Tongue Malacoplakia: a case report
Sérgio Almeida Pinheiro ChagasI; Maurício Buzelin NunesII; Rodrigo Tadeu de Puy e SouzaIII; Wanderson Marques da SilvaIV
IPathologist, pathologist of the Anatomic Pathology Unit of the Santa Casa de Belo Horizonte/MG
IISpecialist in pathology, pathologist, assistant at the Anatomic Pathology Unit of the Santa Casa de Belo Horizonte/MG
IIIMedical course at UFMG, specializing in pathology - graduate program of the Faculdade de Ciências Médicas da Santa Casa de Belo Horizonte/MG
IVUndergraduate of the biomedicine course, UNIFENAS-BH. Intern at the Anatomic Pathology Unit of the Santa Casa de Belo Horizonte/MG. Laboratório de Anatomia Patológica da Santa Casa de Misericórdia de Belo Horizonte/MG
Send Correspondence to
Keywords: tongue, malacoplakia.
Malakoplakia is a rare inflammatory disease of indeterminate etiology, which may involve many organs, and that has no specific symptoms.1 The disease was first described in 1902 by Michaelis and Gutmann;2 its name come from the Greek malakos = soft and plakos = plaque.3 The incidence is higher in female patients and between the fifth and seventh decades of life. This disease may, at times, be associated with immune deficiency, malignancies, or immunosuppressive therapies.2
Malakoplakia generally occurs in the genitourinary tract; the bladder is the most commonly involved site.4 Five cases of malakoplakia on the tongue have been described in the literature.
H.L.R, aged 60 years, male, sought the Otorhinolaryngology unit complaining of swallowing difficulties because of a lesion in the mouth for the past two years. The physical examination showed that the patient was of normal complexion, hydrated, acyanotic and anicteric. The patient was not using immunosuppressant medication. Videolaryngoscopy revealed a soft brown-yellowish lesion to the right of the base of tongue; it measured about 4 cm. Direct laryngoscopy under general anesthesia was done to remove the lesion for pathology.
Pathology revealed chronic inflammation with frequent histiocytes containing cytoplasmic vacuoles and concentric structures suggesting malakoplakia (Fig. 1). Special histochemical and immunohistochemical staining was done for greater diagnostic precision.
The periodic acid Schiff (PAS) stain showed round basophilic intra-cytoplasmic structures (Michaelis-Gutmann corpuscles) in some histiocytes (Fig. 2). Histiocytes were CD68 positive according to the avidinbiotin peroxidase (ABC) immunohistochemical technique.
These findings suggested the diagnosis of malakoplakia; there was no evidence of malignancy in the material.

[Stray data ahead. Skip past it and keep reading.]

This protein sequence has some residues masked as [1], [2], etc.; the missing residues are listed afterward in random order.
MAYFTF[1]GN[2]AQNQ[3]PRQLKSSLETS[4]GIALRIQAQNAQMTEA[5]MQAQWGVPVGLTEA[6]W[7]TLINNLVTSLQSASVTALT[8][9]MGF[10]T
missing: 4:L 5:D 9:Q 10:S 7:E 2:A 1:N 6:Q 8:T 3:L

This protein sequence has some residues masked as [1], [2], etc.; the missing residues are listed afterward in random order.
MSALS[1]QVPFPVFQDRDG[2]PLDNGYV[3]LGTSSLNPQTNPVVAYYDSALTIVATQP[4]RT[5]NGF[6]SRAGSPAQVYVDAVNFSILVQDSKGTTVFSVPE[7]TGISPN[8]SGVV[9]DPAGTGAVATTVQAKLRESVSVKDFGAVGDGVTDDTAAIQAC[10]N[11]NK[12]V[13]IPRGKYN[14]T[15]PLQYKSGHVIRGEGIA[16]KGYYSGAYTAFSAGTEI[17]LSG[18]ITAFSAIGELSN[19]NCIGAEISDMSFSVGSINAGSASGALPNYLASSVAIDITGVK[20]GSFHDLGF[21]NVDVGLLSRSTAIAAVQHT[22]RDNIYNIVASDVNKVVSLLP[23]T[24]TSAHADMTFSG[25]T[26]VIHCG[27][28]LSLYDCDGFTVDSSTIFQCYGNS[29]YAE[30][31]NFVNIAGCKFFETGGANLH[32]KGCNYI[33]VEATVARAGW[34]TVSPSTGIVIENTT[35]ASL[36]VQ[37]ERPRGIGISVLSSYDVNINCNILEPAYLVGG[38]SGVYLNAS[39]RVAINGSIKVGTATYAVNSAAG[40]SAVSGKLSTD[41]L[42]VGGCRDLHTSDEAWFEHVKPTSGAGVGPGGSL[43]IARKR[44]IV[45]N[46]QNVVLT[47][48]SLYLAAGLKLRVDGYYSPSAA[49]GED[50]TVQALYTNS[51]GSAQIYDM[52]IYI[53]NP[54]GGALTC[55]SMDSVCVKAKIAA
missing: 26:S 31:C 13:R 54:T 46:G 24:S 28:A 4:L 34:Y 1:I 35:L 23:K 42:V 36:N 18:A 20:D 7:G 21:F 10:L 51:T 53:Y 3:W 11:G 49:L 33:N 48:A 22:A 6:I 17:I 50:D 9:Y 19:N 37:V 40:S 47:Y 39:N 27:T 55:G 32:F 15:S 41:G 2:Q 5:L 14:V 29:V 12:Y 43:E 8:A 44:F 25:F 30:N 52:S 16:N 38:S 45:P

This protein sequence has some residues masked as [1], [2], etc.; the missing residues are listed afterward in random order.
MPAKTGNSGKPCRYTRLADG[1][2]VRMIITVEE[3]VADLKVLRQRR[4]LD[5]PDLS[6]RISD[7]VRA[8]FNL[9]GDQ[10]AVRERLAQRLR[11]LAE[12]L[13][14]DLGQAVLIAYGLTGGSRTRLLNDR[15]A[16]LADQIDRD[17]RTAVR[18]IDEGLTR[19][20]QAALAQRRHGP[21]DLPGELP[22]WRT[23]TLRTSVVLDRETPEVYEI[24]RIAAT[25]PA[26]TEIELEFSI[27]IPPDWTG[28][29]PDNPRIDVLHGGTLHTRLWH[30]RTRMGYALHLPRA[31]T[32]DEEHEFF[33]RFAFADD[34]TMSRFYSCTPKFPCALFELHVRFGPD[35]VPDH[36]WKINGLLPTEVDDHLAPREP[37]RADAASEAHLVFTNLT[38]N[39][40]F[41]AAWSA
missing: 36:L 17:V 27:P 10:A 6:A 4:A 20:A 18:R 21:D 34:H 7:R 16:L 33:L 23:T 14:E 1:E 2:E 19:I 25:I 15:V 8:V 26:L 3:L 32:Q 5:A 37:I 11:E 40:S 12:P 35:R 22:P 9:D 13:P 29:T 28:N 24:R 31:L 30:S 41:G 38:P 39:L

Following surgery, the patient progressed favorably, with no intercurrences. Sulfametoxazol-trimetoprim was prescribed as treatment for the lesion. Follow-up in the outpatient unit showed that the patient was well, with no signs of recurrence.
Malakoplakia is a rare inflammatory reaction.1 The most common causative agent is Escherichia coli; Proteus vulgaris, Aerobacter aerogenes and Klebsiela pneumoniae, however, have been detected in some cases.2 Clinically, patients present a soft brown-yellowish plaque of variable size with a central spot or ulcer and intense peripheral hyperemia.3
The diagnosis is made in histopathological exams, which show chronic inflammation consisting of large histiocytes containing positive periodic acid Schiff granules (PAS) also known as Von Hansemann cells, and rounded concentric structures named Michaelis-Gutmann corpuscles.2 Immunohistochemistry tests may also be applied; in this case, histiocytes may be CD68 positive.3
The pathogenesis is poorly defined. It is possible that intracellular changes in cyclic guanosine monophosphate (cGMP) and cyclic adenosine monophosphate (cAMP) may harm macrophage lysosomes, hindering bacterial degradation and thus making it possible for substances to accumulate in phagolysosomes. The result is increased macrophage cytoplasmic volume with Michaelis-Gutmann corpuscles.2,4
Because there are no specific symptoms, malakoplakia should be differentiated from: granular cell tumors, xantogranulomatous inflammation, histiocytosis with massive lymphadenopathy, Langherans cell histiocytosis, undifferentiated carcinoma, atypical bacterial infection, and malignant lymphoma.5
Recommended medication for treating malakoplakia include sulfametoxazoltrimetoprim, rifamycin, and the quinolones, because these drugs are able to enter phagocytes and eliminate intracellular bacteria.2 Vitamin C and cholinergic drugs, such as betanecol, may also be effective; cholinergic agents increase cGMP and vitamin C decreases cAMP, which reestablishes balance and prevents lysosome injury. These associated medications may be beneficial in the treatment of malacoplakia.4
Malakoplakia is a rare inflammatory disease with no specific symptoms; thus, the differential diagnosis is varied. This condition presented in an unusual site in this case (base of tongue); the diagnosis was made using histopathology and confirmed by histochemical and immunohistochemical methods.
- 1. Lewis CM, Resto VA, Wu D, Goguen L. Pathology quiz case 2. Diagnosis: malacoplakia of the left tongue base. Arch Otolaryngol Head Neck Surg. 2006;132(10):1157-9.
- 2. Yousef GM, Naghibi B. Malakoplakia outside the urinary tract. Arch Pathol Lab Med. 2007;131(2):297-300.
- 3. Carbone M, Carrozzo M, Pentenero M, Gandolfo S. Malacoplakia of the tongue: a case report and review of the literature. Panminerva Med. 2002;44(2):159-61.
- 4. Glufke V, Limeira HK, Lima EL, Almeida AM, Weber AL. Malacoplaquia de bexiga: relato de caso e revisão da literatura. Rev AMRIGS. 2003;47(1):71-4.
- 5. Gillett MB, Pradeep KE, Mikhail M. Malacoplakia of the tongue. J Clin Pathol. 2006;59(1):112.
Endereço para correspondência:
Sérgio Almeida Pinheiro ChagasRua Leopoldina 790 apto. 402 Bairro: Sto. Antônio Belo Horizonte30330-230 MG BrasilE-mail:
Publication in this collection
24 Feb 2010
Date of issue